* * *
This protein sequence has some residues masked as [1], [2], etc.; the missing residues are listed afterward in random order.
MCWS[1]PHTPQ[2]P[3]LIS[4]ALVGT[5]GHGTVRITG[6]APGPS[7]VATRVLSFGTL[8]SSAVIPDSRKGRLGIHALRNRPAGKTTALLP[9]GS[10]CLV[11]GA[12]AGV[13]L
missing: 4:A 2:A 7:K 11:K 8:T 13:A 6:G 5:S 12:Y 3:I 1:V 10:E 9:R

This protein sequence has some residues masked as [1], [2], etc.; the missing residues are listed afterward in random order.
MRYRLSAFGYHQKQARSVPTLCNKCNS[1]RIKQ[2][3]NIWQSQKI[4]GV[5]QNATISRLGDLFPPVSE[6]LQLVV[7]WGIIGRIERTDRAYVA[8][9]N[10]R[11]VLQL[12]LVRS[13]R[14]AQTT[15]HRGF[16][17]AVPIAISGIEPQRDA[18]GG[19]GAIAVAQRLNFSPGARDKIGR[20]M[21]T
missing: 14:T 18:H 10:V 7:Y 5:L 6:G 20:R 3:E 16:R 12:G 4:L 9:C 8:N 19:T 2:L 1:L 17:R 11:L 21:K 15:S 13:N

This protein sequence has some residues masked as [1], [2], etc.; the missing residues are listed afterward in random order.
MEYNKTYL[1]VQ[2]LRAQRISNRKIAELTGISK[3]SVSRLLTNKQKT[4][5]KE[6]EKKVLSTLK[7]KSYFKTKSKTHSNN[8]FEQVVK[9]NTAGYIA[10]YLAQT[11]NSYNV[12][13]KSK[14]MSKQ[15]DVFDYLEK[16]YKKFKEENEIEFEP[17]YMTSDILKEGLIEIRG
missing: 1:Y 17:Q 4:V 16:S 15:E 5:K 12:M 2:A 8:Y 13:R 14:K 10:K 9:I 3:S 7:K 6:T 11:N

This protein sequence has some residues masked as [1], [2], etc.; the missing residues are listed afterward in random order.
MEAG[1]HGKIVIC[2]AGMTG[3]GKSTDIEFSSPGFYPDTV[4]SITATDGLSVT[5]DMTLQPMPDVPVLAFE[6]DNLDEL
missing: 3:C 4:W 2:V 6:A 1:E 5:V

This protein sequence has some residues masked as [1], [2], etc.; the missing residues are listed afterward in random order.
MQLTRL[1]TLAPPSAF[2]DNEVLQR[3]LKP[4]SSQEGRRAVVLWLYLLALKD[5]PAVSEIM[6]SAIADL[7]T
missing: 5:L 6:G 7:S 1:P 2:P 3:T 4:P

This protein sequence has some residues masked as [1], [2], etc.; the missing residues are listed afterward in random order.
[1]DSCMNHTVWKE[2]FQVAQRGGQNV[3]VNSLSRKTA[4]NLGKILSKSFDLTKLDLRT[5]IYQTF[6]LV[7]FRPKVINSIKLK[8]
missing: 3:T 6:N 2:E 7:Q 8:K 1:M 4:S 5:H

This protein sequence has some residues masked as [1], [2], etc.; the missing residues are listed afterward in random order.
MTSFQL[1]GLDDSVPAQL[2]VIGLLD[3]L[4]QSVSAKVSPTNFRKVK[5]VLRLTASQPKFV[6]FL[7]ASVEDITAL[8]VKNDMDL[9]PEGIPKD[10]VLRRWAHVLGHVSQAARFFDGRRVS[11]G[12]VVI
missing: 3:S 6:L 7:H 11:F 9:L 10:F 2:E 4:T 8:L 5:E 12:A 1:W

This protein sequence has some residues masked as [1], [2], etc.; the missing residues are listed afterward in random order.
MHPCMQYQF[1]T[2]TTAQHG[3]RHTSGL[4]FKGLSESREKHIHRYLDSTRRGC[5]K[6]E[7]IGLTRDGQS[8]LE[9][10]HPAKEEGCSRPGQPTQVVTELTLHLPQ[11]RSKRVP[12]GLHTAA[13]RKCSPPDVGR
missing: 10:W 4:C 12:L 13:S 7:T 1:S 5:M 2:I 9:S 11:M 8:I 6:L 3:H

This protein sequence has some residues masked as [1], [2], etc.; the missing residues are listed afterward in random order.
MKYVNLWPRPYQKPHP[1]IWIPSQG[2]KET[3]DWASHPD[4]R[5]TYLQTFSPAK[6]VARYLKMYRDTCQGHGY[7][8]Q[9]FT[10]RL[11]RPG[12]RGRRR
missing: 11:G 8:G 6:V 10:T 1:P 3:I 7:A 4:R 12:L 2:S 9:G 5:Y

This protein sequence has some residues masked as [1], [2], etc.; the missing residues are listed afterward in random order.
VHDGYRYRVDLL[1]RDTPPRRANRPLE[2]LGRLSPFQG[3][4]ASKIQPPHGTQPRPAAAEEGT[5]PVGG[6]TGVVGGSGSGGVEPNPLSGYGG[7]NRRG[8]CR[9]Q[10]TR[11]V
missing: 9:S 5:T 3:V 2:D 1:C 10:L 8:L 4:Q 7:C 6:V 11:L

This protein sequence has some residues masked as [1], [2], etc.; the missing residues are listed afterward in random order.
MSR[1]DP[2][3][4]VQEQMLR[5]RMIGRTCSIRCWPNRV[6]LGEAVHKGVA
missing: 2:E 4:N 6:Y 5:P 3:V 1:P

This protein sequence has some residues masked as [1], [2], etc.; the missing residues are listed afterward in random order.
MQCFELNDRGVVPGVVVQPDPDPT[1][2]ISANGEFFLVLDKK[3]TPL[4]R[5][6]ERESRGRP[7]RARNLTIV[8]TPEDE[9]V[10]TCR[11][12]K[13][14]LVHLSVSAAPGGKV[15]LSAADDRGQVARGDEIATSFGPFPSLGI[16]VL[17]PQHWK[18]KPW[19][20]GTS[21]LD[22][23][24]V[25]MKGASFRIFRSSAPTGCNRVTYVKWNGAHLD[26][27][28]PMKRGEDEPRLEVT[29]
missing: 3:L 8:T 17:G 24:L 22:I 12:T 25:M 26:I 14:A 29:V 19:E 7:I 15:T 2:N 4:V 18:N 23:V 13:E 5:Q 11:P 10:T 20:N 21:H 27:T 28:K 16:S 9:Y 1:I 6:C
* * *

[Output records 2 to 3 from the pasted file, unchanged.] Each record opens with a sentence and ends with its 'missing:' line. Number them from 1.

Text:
This protein sequence has some residues masked as [1], [2], etc.; the missing residues are listed afterward in random order.
MRYRLSAFGYHQKQARSVPTLCNKCNS[1]RIKQ[2][3]NIWQSQKI[4]GV[5]QNATISRLGDLFPPVSE[6]LQLVV[7]WGIIGRIERTDRAYVA[8][9]N[10]R[11]VLQL[12]LVRS[13]R[14]AQTT[15]HRGF[16][17]AVPIAISGIEPQRDA[18]GG[19]GAIAVAQRLNFSPGARDKIGR[20]M[21]T
missing: 14:T 18:H 10:V 7:Y 5:L 6:G 20:R 3:E 16:R 12:G 4:L 9:C 8:N 19:T 2:L 1:L 17:R 11:L 21:K 15:S 13:N

This protein sequence has some residues masked as [1], [2], etc.; the missing residues are listed afterward in random order.
MEYNKTYL[1]VQ[2]LRAQRISNRKIAELTGISK[3]SVSRLLTNKQKT[4][5]KE[6]EKKVLSTLK[7]KSYFKTKSKTHSNN[8]FEQVVK[9]NTAGYIA[10]YLAQT[11]NSYNV[12][13]KSK[14]MSKQ[15]DVFDYLEK[16]YKKFKEENEIEFEP[17]YMTSDILKEGLIEIRG
missing: 1:Y 17:Q 4:V 16:S 15:E 5:K 12:M 2:A 8:Y 13:R 14:K 10:K 9:I 3:S 7:K 6:T 11:N